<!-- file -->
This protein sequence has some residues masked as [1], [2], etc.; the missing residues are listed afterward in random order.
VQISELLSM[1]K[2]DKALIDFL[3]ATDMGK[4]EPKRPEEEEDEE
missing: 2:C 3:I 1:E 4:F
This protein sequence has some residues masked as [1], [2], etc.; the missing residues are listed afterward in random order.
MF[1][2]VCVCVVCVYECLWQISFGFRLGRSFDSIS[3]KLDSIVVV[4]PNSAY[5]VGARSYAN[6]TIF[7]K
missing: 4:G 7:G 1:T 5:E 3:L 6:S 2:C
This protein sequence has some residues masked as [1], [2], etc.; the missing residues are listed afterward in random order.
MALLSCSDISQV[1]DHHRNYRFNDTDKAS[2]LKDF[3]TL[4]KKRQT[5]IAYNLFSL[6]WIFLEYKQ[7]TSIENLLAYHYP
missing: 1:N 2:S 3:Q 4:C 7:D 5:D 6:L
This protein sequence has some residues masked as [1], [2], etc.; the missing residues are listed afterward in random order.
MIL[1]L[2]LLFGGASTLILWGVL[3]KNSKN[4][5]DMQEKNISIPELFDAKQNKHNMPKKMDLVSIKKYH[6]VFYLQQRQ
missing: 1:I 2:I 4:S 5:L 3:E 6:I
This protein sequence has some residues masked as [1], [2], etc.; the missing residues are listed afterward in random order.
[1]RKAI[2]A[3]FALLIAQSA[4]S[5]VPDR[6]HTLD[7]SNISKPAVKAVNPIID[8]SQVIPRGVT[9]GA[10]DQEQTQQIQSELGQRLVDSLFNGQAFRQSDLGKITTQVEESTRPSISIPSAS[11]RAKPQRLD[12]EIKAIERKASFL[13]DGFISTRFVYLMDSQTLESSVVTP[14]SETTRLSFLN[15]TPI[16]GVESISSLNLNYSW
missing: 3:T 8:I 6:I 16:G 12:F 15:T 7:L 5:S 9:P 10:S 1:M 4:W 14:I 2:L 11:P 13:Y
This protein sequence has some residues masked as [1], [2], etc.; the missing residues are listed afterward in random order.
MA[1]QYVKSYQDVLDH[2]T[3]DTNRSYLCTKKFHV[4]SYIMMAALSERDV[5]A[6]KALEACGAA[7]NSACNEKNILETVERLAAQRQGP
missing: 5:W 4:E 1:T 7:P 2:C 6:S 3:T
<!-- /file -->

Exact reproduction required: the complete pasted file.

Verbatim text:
This protein sequence has some residues masked as [1], [2], etc.; the missing residues are listed afterward in random order.
VQISELLSM[1]K[2]DKALIDFL[3]ATDMGK[4]EPKRPEEEEDEE
missing: 2:C 3:I 1:E 4:F
This protein sequence has some residues masked as [1], [2], etc.; the missing residues are listed afterward in random order.
MF[1][2]VCVCVVCVYECLWQISFGFRLGRSFDSIS[3]KLDSIVVV[4]PNSAY[5]VGARSYAN[6]TIF[7]K
missing: 4:G 7:G 1:T 5:E 3:L 6:S 2:C
This protein sequence has some residues masked as [1], [2], etc.; the missing residues are listed afterward in random order.
MALLSCSDISQV[1]DHHRNYRFNDTDKAS[2]LKDF[3]TL[4]KKRQT[5]IAYNLFSL[6]WIFLEYKQ[7]TSIENLLAYHYP
missing: 1:N 2:S 3:Q 4:C 7:D 5:D 6:L
This protein sequence has some residues masked as [1], [2], etc.; the missing residues are listed afterward in random order.
MIL[1]L[2]LLFGGASTLILWGVL[3]KNSKN[4][5]DMQEKNISIPELFDAKQNKHNMPKKMDLVSIKKYH[6]VFYLQQRQ
missing: 1:I 2:I 4:S 5:L 3:E 6:I
This protein sequence has some residues masked as [1], [2], etc.; the missing residues are listed afterward in random order.
[1]RKAI[2]A[3]FALLIAQSA[4]S[5]VPDR[6]HTLD[7]SNISKPAVKAVNPIID[8]SQVIPRGVT[9]GA[10]DQEQTQQIQSELGQRLVDSLFNGQAFRQSDLGKITTQVEESTRPSISIPSAS[11]RAKPQRLD[12]EIKAIERKASFL[13]DGFISTRFVYLMDSQTLESSVVTP[14]SETTRLSFLN[15]TPI[16]GVESISSLNLNYSW
missing: 3:T 8:I 6:I 16:G 12:F 15:T 7:L 5:S 9:P 10:S 1:M 4:W 14:I 2:L 11:P 13:Y
This protein sequence has some residues masked as [1], [2], etc.; the missing residues are listed afterward in random order.
MA[1]QYVKSYQDVLDH[2]T[3]DTNRSYLCTKKFHV[4]SYIMMAALSERDV[5]A[6]KALEACGAA[7]NSACNEKNILETVERLAAQRQGP
missing: 5:W 4:E 1:T 7:P 2:C 6:S 3:T